Cleary Gottlieb’s “2021 Developments in Securities and M&A Litigation” discusses major developments from 2021 and highlights significant decisions and trends ahead.
In 2021, the Supreme Court issued its much anticipated decision in Goldman Sachs Group Inc. v. Arkansas Teacher Retirement System, holding that courts must consider and weigh all evidence concerning price impact at the class certification stage to determine whether it is more likely than not that the alleged misrepresentations had price impact. The Supreme Court also granted certiorari in Pivotal Software, Inc. v. Tran to consider whether the Private Securities Litigation Reform Act’s automatic stay of discovery applies to Securities Act cases brought in state court, but the parties subsequently settled the case before the Court could decide the issue.
The Circuit courts also issued several notable decisions concerning the securities laws, including deepening or creating several circuit splits that could be resolved by the Supreme Court. The split between the Second Circuit and First and Ninth Circuits deepened in 2021 on the issue of whether the presence of a domestic transaction is a necessary, but not sufficient, condition to invoke Section 10(b) for securities not listed on a domestic exchange. The Third Circuit joined the Second, Ninth, and Tenth Circuits in holding that American Pipe’s tolling doctrine applies to opt-out actions filed while class certification is still pending, furthering a split with the Sixth Circuit. And the Ninth Circuit created a circuit split in holding that investors in a direct listing had standing to bring a Section 11 claim despite being unable to trace their purchases to registered shares.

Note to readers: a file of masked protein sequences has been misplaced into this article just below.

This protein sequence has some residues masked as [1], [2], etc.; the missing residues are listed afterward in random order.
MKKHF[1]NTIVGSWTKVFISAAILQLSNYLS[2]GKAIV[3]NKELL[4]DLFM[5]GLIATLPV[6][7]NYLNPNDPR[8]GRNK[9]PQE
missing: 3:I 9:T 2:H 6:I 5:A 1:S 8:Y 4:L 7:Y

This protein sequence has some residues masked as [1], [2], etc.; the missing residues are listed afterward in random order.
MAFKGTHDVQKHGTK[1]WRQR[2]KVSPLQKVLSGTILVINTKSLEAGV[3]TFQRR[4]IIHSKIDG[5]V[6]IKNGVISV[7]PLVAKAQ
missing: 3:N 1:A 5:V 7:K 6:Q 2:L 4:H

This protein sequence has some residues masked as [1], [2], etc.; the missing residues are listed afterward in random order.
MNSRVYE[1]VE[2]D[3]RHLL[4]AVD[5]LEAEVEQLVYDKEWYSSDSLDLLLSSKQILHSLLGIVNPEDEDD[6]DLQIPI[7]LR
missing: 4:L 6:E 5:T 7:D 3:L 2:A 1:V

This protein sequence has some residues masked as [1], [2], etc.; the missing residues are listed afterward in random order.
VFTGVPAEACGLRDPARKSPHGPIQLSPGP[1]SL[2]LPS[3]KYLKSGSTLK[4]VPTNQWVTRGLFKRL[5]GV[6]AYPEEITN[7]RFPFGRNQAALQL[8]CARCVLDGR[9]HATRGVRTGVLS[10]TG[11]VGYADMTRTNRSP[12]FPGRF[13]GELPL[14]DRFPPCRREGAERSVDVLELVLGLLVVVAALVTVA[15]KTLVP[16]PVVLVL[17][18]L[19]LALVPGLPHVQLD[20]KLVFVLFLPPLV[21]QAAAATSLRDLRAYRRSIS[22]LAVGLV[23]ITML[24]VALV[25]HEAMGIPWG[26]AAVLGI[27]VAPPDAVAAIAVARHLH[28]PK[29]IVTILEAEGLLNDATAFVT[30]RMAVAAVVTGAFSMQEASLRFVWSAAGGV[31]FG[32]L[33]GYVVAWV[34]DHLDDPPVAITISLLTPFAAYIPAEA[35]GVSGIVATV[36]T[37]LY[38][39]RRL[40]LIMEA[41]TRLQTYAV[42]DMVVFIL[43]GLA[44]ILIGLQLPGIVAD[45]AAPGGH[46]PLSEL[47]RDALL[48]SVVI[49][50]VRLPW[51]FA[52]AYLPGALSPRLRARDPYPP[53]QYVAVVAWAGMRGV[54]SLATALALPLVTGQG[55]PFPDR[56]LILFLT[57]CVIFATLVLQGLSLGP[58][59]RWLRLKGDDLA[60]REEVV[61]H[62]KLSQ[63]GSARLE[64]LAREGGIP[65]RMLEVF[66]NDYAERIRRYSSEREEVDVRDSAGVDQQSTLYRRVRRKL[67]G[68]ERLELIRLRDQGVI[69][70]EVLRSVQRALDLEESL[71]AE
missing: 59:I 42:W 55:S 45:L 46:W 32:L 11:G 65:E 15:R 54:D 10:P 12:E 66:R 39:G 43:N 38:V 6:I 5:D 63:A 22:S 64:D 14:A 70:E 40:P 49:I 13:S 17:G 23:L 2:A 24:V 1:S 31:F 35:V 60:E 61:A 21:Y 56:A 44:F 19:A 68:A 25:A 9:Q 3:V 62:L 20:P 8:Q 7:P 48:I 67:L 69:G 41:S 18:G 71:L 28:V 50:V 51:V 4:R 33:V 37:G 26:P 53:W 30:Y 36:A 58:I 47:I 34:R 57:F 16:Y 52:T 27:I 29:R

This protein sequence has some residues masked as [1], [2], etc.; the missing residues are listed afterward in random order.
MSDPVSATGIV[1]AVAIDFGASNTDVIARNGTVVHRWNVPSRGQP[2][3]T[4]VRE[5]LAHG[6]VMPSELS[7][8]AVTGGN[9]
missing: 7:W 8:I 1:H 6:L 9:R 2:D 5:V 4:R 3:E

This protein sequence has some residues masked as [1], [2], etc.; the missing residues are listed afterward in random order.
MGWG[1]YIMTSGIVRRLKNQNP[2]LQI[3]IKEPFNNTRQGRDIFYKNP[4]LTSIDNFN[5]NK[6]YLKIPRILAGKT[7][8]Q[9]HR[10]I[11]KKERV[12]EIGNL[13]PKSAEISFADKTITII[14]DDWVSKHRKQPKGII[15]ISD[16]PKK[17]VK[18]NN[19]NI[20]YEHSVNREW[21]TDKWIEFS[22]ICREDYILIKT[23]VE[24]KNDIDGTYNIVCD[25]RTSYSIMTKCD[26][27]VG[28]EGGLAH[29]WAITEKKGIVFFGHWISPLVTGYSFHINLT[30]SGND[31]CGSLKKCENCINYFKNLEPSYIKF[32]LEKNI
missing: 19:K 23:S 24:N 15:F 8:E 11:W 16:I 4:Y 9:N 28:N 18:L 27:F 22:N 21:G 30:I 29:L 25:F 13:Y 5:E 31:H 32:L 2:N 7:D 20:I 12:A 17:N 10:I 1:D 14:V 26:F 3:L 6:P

With respect to M&A and corporate governance litigation, the Delaware courts issued a number of important decisions. The Delaware Supreme Court reformulated and streamlined the demand futility test in shareholder derivative actions. In a separate case, the Delaware Supreme Court overruled its prior precedent, and in doing so established that all overpayment/dilution claims are exclusively derivative and cannot be brought by stockholders directly. Other decisions by the Delaware courts addressed the standard for pleading a Caremark claim, material adverse effect claims, the enforceability of liability limitations in a contract procured by fraud, the effect of a merger agreement’s termination provision, and the standard for granting an injunction in order to facilitate disclosures before a shareholder vote on a proposed merger, among other issues.
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